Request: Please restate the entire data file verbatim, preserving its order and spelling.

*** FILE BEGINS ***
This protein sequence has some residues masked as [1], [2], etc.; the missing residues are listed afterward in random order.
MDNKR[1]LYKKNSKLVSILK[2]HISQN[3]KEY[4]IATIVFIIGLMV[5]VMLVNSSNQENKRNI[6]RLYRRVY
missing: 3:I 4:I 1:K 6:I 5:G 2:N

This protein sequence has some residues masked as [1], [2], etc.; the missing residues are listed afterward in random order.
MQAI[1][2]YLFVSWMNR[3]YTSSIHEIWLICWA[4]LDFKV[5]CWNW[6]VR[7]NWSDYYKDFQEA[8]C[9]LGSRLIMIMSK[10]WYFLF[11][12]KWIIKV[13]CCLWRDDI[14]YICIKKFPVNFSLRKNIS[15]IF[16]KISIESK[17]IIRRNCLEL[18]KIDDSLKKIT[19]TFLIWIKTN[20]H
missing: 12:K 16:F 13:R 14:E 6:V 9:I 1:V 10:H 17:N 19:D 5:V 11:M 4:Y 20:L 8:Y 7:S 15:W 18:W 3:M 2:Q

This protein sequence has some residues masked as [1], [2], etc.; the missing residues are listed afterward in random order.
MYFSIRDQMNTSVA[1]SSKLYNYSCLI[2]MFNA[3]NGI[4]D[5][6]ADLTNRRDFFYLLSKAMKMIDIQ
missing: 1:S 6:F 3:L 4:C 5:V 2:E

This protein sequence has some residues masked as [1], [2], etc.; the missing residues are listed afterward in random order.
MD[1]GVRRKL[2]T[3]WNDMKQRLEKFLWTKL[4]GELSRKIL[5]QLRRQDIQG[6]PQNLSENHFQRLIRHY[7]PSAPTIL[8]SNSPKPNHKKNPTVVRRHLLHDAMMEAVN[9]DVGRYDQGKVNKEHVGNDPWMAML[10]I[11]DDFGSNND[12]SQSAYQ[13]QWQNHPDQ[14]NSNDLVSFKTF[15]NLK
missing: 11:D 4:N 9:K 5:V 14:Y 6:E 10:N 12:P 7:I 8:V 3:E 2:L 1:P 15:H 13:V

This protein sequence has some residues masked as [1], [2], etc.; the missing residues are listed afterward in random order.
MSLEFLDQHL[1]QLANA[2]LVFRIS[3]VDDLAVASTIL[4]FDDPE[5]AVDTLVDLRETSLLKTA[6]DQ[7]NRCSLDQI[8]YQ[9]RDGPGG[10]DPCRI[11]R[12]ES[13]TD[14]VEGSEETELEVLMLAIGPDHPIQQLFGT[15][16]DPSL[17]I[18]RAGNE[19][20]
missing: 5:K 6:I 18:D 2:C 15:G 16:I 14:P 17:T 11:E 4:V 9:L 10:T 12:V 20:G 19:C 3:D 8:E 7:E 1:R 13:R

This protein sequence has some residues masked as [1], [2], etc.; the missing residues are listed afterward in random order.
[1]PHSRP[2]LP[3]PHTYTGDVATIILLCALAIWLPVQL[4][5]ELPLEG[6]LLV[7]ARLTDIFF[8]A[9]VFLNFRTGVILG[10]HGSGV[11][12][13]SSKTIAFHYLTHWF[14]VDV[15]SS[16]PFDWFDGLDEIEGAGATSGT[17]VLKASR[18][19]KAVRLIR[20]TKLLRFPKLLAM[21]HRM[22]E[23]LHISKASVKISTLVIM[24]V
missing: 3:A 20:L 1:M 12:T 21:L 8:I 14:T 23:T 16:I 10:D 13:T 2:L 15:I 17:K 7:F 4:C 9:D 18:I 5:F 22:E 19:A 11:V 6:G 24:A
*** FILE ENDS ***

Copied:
This protein sequence has some residues masked as [1], [2], etc.; the missing residues are listed afterward in random order.
MDNKR[1]LYKKNSKLVSILK[2]HISQN[3]KEY[4]IATIVFIIGLMV[5]VMLVNSSNQENKRNI[6]RLYRRVY
missing: 3:I 4:I 1:K 6:I 5:G 2:N

This protein sequence has some residues masked as [1], [2], etc.; the missing residues are listed afterward in random order.
MQAI[1][2]YLFVSWMNR[3]YTSSIHEIWLICWA[4]LDFKV[5]CWNW[6]VR[7]NWSDYYKDFQEA[8]C[9]LGSRLIMIMSK[10]WYFLF[11][12]KWIIKV[13]CCLWRDDI[14]YICIKKFPVNFSLRKNIS[15]IF[16]KISIESK[17]IIRRNCLEL[18]KIDDSLKKIT[19]TFLIWIKTN[20]H
missing: 12:K 16:F 13:R 14:E 6:V 9:I 1:V 10:H 17:N 19:D 5:V 11:M 4:Y 20:L 8:Y 7:S 15:W 18:W 3:M 2:Q

This protein sequence has some residues masked as [1], [2], etc.; the missing residues are listed afterward in random order.
MYFSIRDQMNTSVA[1]SSKLYNYSCLI[2]MFNA[3]NGI[4]D[5][6]ADLTNRRDFFYLLSKAMKMIDIQ
missing: 1:S 6:F 3:L 4:C 5:V 2:E

This protein sequence has some residues masked as [1], [2], etc.; the missing residues are listed afterward in random order.
MD[1]GVRRKL[2]T[3]WNDMKQRLEKFLWTKL[4]GELSRKIL[5]QLRRQDIQG[6]PQNLSENHFQRLIRHY[7]PSAPTIL[8]SNSPKPNHKKNPTVVRRHLLHDAMMEAVN[9]DVGRYDQGKVNKEHVGNDPWMAML[10]I[11]DDFGSNND[12]SQSAYQ[13]QWQNHPDQ[14]NSNDLVSFKTF[15]NLK
missing: 11:D 4:N 9:K 5:V 14:Y 6:E 10:N 12:P 7:I 8:V 3:E 2:L 1:P 15:H 13:V

This protein sequence has some residues masked as [1], [2], etc.; the missing residues are listed afterward in random order.
MSLEFLDQHL[1]QLANA[2]LVFRIS[3]VDDLAVASTIL[4]FDDPE[5]AVDTLVDLRETSLLKTA[6]DQ[7]NRCSLDQI[8]YQ[9]RDGPGG[10]DPCRI[11]R[12]ES[13]TD[14]VEGSEETELEVLMLAIGPDHPIQQLFGT[15][16]DPSL[17]I[18]RAGNE[19][20]
missing: 5:K 6:I 18:D 2:C 15:G 16:I 14:P 17:T 11:E 4:V 9:L 10:T 12:V 20:G 19:C 3:D 8:E 7:E 1:R 13:R

This protein sequence has some residues masked as [1], [2], etc.; the missing residues are listed afterward in random order.
[1]PHSRP[2]LP[3]PHTYTGDVATIILLCALAIWLPVQL[4][5]ELPLEG[6]LLV[7]ARLTDIFF[8]A[9]VFLNFRTGVILG[10]HGSGV[11][12][13]SSKTIAFHYLTHWF[14]VDV[15]SS[16]PFDWFDGLDEIEGAGATSGT[17]VLKASR[18][19]KAVRLIR[20]TKLLRFPKLLAM[21]HRM[22]E[23]LHISKASVKISTLVIM[24]V
missing: 3:A 20:L 1:M 12:T 21:L 8:I 14:T 23:T 16:I 10:D 13:T 2:L 15:I 17:K 7:F 4:C 9:D 18:I 5:F 22:E 19:A 11:V 6:G 24:A